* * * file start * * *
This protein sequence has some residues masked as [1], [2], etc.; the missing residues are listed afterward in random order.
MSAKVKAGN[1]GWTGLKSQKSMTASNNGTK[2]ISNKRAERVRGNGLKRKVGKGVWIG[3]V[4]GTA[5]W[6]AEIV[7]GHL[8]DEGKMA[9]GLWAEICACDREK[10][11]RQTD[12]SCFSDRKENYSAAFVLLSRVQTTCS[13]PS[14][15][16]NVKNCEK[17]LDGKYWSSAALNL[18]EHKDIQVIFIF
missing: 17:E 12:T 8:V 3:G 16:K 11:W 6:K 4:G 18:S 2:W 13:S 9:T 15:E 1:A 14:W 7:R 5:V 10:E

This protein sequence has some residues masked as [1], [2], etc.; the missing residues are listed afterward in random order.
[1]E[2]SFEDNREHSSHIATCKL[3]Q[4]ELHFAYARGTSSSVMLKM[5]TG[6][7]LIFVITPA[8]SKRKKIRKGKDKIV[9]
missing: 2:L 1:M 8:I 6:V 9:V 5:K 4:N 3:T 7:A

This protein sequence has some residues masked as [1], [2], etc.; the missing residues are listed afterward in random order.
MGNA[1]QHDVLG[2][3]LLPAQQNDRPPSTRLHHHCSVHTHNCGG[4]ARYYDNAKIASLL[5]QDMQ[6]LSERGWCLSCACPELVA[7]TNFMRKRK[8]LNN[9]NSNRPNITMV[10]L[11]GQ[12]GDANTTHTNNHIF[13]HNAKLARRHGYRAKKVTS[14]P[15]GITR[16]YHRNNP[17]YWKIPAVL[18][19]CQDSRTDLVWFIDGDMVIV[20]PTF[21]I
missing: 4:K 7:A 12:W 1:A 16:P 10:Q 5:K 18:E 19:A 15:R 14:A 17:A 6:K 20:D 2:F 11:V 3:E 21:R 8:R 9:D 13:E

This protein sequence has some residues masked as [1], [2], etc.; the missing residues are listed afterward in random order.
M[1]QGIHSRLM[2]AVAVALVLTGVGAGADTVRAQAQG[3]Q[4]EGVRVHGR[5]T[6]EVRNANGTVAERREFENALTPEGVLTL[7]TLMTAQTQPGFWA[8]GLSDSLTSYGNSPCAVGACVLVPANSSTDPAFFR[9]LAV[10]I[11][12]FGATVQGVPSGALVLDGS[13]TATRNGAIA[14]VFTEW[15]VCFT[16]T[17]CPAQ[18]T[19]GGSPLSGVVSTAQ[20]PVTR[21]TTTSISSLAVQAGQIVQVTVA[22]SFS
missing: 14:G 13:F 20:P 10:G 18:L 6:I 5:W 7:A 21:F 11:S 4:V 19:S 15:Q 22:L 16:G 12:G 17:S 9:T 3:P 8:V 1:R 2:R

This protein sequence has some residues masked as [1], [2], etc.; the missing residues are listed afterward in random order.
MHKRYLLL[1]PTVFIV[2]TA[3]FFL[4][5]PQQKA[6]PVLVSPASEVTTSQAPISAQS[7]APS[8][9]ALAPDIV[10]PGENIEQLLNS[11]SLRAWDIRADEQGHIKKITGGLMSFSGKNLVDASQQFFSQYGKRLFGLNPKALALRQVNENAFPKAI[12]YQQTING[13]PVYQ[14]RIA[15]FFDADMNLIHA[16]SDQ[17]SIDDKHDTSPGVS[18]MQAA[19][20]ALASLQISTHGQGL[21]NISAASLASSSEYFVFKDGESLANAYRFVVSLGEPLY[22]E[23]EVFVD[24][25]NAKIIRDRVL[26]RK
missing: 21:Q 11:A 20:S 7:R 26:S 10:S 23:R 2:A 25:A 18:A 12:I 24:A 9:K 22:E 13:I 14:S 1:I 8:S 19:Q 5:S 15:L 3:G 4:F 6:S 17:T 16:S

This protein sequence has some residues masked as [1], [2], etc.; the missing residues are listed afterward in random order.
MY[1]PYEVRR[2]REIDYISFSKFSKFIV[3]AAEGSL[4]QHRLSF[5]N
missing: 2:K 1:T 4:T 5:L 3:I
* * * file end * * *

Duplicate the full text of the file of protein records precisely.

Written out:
This protein sequence has some residues masked as [1], [2], etc.; the missing residues are listed afterward in random order.
MSAKVKAGN[1]GWTGLKSQKSMTASNNGTK[2]ISNKRAERVRGNGLKRKVGKGVWIG[3]V[4]GTA[5]W[6]AEIV[7]GHL[8]DEGKMA[9]GLWAEICACDREK[10][11]RQTD[12]SCFSDRKENYSAAFVLLSRVQTTCS[13]PS[14][15][16]NVKNCEK[17]LDGKYWSSAALNL[18]EHKDIQVIFIF
missing: 17:E 12:T 8:V 3:G 16:K 11:W 6:K 4:G 18:S 2:W 13:S 9:T 15:E 1:A 14:W 7:R 5:V 10:E

This protein sequence has some residues masked as [1], [2], etc.; the missing residues are listed afterward in random order.
[1]E[2]SFEDNREHSSHIATCKL[3]Q[4]ELHFAYARGTSSSVMLKM[5]TG[6][7]LIFVITPA[8]SKRKKIRKGKDKIV[9]
missing: 2:L 1:M 8:I 6:V 9:V 5:K 4:N 3:T 7:A

This protein sequence has some residues masked as [1], [2], etc.; the missing residues are listed afterward in random order.
MGNA[1]QHDVLG[2][3]LLPAQQNDRPPSTRLHHHCSVHTHNCGG[4]ARYYDNAKIASLL[5]QDMQ[6]LSERGWCLSCACPELVA[7]TNFMRKRK[8]LNN[9]NSNRPNITMV[10]L[11]GQ[12]GDANTTHTNNHIF[13]HNAKLARRHGYRAKKVTS[14]P[15]GITR[16]YHRNNP[17]YWKIPAVL[18][19]CQDSRTDLVWFIDGDMVIV[20]PTF[21]I
missing: 4:K 7:A 12:W 1:A 16:P 10:Q 5:K 18:E 19:A 15:R 14:A 17:A 6:K 20:D 2:F 11:V 3:E 21:R 8:R 9:D 13:E

This protein sequence has some residues masked as [1], [2], etc.; the missing residues are listed afterward in random order.
M[1]QGIHSRLM[2]AVAVALVLTGVGAGADTVRAQAQG[3]Q[4]EGVRVHGR[5]T[6]EVRNANGTVAERREFENALTPEGVLTL[7]TLMTAQTQPGFWA[8]GLSDSLTSYGNSPCAVGACVLVPANSSTDPAFFR[9]LAV[10]I[11][12]FGATVQGVPSGALVLDGS[13]TATRNGAIA[14]VFTEW[15]VCFT[16]T[17]CPAQ[18]T[19]GGSPLSGVVSTAQ[20]PVTR[21]TTTSISSLAVQAGQIVQVTVA[22]SFS
missing: 14:G 13:F 20:P 10:G 18:L 6:I 5:W 7:A 21:F 11:S 4:V 19:S 15:Q 22:L 16:G 12:G 17:S 9:T 3:P 8:V 1:R 2:R

This protein sequence has some residues masked as [1], [2], etc.; the missing residues are listed afterward in random order.
MHKRYLLL[1]PTVFIV[2]TA[3]FFL[4][5]PQQKA[6]PVLVSPASEVTTSQAPISAQS[7]APS[8][9]ALAPDIV[10]PGENIEQLLNS[11]SLRAWDIRADEQGHIKKITGGLMSFSGKNLVDASQQFFSQYGKRLFGLNPKALALRQVNENAFPKAI[12]YQQTING[13]PVYQ[14]RIA[15]FFDADMNLIHA[16]SDQ[17]SIDDKHDTSPGVS[18]MQAA[19][20]ALASLQISTHGQGL[21]NISAASLASSSEYFVFKDGESLANAYRFVVSLGEPLY[22]E[23]EVFVD[24][25]NAKIIRDRVL[26]RK
missing: 21:Q 11:A 20:S 7:R 26:S 10:S 23:R 2:A 25:A 18:A 12:I 24:A 9:K 22:E 13:I 14:S 1:I 8:S 19:Q 5:S 15:L 3:G 4:F 6:S 17:T 16:S

This protein sequence has some residues masked as [1], [2], etc.; the missing residues are listed afterward in random order.
MY[1]PYEVRR[2]REIDYISFSKFSKFIV[3]AAEGSL[4]QHRLSF[5]N
missing: 2:K 1:T 4:T 5:L 3:I